Please read our FAQs below to help you with any queries about The FA's Asian Inclusion Plan.
As the governing body of football in England, The FA has a responsibility to make the game For All. This means for all diverse communities and people of all backgrounds, whether diverse in terms of gender, ethnicity, disability, age, belief, sexual orientation or gender identity.
In terms of ethnicity, Asian communities are the largest ethnic minority group in England (around 8% of the population) and the most under-represented in almost every area of the grassroots and professional games.
This under-representation is a long-term issue that hasn’t been impacted by some of the good practice and committed people that have gone before us. The FA therefore felt it necessary to create a bespoke plan to try and address this issue. Read The FA's Asian Inclusion Plan below:
This is a long standing and complex question as Asian communities in England are very diverse themselves and are not one group of people. Under the banner of Asian there are around five main ethnicities (Indian, Pakistani, Bangladeshi, Chinese and Sri Lankan) which make up most British Asians.
Additionally, those people could be from several different faith groups, from different regions of their heritage countries, living in different regions of the UK and importantly from different generations of their Asian communities.
For example an older British Bangladeshi who settled in England in the 60s may well have a different life experience and outlook on life to a younger British Bangladeshi teenager who has been born and brought up here.
This diversity within communities make it very difficult to pinpoint the main barriers for all of them, we can only try and identify some of the commonalities for that wide range of communities.
In 2018, at the end of the first phase of The FA’s Asian Inclusion Plan, we worked with independent charity Sporting Equals to research some of the key themes which communities themselves mentioned as issues/barriers: They were:
1) Representation - Mainstream representation rather than Asian only projects
2) Cost – That the game was too expensive for some Asian families
3) Communication – Communities needed more and better communication from football
4) Parental involvement – Asian parents need to be made aware of opportunities in football in order to support them becoming more involved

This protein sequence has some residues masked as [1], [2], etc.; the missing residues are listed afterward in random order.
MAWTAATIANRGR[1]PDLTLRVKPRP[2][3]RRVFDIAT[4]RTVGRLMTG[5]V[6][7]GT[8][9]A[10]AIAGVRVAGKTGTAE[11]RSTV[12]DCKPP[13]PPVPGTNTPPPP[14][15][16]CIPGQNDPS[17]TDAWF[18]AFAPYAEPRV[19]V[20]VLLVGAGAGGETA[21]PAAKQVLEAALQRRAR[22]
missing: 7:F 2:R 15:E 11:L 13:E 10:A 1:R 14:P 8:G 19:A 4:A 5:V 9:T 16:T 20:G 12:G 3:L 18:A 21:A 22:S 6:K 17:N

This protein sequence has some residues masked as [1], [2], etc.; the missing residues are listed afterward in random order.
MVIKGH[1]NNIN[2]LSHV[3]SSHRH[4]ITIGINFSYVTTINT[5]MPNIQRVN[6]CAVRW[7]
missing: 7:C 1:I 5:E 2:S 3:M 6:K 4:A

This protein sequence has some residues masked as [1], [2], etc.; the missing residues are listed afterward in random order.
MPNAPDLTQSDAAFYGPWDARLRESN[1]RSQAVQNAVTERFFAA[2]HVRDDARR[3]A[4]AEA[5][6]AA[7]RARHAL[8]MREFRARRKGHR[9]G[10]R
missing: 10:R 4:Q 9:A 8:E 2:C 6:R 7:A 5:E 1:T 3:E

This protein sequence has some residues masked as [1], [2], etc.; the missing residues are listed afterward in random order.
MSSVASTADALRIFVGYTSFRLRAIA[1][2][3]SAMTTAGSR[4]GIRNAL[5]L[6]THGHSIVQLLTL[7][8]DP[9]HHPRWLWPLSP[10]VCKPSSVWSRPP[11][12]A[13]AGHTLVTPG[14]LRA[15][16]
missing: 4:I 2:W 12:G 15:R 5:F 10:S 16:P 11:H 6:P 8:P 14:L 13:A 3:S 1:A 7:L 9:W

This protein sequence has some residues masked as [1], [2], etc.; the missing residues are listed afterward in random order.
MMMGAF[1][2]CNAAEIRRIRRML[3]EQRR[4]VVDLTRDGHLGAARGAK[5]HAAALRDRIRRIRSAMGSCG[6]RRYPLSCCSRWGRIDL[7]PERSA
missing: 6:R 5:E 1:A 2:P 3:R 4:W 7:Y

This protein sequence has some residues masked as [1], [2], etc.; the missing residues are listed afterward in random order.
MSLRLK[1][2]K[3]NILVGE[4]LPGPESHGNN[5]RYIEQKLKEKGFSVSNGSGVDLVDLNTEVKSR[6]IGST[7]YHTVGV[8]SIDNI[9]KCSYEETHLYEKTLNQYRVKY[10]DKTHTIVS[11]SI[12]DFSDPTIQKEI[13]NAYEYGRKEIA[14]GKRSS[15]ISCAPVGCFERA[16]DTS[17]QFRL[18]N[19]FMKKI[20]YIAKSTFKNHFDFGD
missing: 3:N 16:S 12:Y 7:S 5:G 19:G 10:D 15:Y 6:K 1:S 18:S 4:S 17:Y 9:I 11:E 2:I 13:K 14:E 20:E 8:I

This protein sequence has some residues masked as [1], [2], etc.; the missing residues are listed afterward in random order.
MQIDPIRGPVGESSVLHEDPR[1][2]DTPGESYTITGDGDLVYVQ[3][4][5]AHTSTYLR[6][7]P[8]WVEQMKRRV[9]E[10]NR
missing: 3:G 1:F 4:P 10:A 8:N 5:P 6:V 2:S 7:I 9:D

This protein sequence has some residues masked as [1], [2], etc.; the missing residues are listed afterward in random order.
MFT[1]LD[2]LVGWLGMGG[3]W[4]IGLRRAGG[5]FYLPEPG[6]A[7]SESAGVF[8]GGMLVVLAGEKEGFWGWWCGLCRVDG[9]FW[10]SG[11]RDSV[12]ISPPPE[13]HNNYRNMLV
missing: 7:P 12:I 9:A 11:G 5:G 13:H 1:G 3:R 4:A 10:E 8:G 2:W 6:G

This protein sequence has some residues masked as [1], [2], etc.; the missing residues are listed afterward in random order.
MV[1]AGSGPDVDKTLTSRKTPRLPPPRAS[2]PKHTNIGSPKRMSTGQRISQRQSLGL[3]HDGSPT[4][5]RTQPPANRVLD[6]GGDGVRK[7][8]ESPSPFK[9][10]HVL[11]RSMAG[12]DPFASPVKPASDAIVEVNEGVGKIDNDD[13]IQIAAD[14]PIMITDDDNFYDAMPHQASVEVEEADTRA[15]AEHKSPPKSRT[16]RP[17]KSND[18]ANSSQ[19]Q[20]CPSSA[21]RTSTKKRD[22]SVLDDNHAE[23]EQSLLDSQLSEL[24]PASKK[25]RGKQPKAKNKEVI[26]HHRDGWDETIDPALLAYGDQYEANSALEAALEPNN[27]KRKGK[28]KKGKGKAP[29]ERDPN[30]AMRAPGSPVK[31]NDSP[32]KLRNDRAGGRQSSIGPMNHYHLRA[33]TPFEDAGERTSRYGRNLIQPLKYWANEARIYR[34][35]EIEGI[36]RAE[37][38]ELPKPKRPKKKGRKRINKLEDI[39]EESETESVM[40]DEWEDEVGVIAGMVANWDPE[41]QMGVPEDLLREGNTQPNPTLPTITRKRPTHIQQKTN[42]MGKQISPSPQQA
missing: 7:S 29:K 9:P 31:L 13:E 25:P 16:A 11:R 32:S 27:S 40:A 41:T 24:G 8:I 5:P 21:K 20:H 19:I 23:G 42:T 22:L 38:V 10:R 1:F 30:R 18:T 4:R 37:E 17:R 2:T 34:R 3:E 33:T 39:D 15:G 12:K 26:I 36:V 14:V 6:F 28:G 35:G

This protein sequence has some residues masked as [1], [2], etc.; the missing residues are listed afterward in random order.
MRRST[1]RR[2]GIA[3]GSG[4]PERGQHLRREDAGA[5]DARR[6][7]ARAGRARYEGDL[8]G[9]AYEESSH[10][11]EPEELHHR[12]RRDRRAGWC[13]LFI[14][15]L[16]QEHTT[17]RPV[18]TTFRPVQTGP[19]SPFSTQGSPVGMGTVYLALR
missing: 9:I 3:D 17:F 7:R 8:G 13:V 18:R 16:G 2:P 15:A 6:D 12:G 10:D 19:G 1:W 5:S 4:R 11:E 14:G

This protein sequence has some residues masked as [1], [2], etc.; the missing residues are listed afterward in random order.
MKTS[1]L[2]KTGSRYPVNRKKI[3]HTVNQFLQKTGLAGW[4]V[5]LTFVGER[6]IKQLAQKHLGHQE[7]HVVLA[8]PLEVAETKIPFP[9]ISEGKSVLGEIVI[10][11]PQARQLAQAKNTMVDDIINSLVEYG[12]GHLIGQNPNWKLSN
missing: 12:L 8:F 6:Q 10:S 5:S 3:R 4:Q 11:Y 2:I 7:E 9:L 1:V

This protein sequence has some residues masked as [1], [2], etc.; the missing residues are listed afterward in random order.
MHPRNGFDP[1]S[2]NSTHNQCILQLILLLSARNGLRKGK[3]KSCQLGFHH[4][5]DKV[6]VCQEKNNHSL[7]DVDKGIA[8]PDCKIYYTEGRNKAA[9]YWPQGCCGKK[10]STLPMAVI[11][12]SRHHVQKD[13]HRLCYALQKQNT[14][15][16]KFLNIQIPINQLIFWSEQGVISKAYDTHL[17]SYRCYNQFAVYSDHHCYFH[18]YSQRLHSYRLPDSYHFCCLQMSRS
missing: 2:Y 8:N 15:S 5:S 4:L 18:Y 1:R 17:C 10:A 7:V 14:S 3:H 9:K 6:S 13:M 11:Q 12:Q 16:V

5) Education and signposting – Asians were unaware of the pathways into and structure of the game
6) Professional game – The professional game needed to deliver more actions and show more interest in Asian communities
One of The FA’s core values is inclusion and making football For All, therefore we try and ensure all that we do is inclusive of all communities. We have recognised though that Asian communities are so under-represented in the game that this issue needs specific interventions to try and start to make an impact.
In 2015, The FA released it’s first Asian inclusion plan and in 2019 the second phase was launched, both named Bringing Opportunities to Communities. The current plan has five pillars, which are the key areas we are trying to influence change in. They are:
1) The FA and it’s Culture
2) Pathways into football
3) The grassroots game
4) Asian Women & Girls
5) Engagement and experience
A document explaining this plan can be downloadedbelow:
September 2019-September 2020 was the period where the first year of this three year plan was delivered and we will be publishing an annual update on this work soon.
Our Asian Inclusion plan for the next three years is set and can be read below:
Inevitably as circumstances change we will have to modify parts of this work. We can only do this through feedback from you, so The FA would request that people sign up to our Asian Inclusion communications and also keep an eye on communications from your local County FA and The FA. This will enable you to take advantage of some of the latest developments.
Sport England and other research indicates that Asian communities are the least active ethnic group in England, in terms of playing sport. Within those communities research points to Asian females being significantly less active than Asian males, making this situation more concerning in terms of both sports participation and the potential health and societal impact.
As this situation is significantly worse than other areas of inclusion in sport, we have set up a separate strand of our work to address this issue specifically and within that work we have set up a large steering group of around 20 Asian females who are from across the football industry. This group is linked to The FA Women’s Board and FA Inclusion Advisory Board so it’s conclusions can gain greater awareness and accountability.
Under The FA’s ethos of football For All, we adopt a fully inclusive definition of Asian. In line with the international football definition of Asian, we define Asian as anyone with a background/identity aligned to any of the 44 nations within the Asian Football Confederation (The AFC is Asian football’s governing body and one of the six confederations making up FIFA).
To see which those nations are, follow the link below:
The FA employ around 800 people across the country and we currently, those who voluntarily declare (around 72% of our workforce), just over 12% describe themselves as BAME (Black, Asian and Minority Ethnic) employees. Of these BAME employees, just over half are Asian (6% of the declaring population).
This compares favourably with most of the sports industry and we are continuing to strive for better ethnicity and gender representation across our organisation. More details of this can be found within our three-year equality, diversity and inclusion plan, In Pursuit of Progress.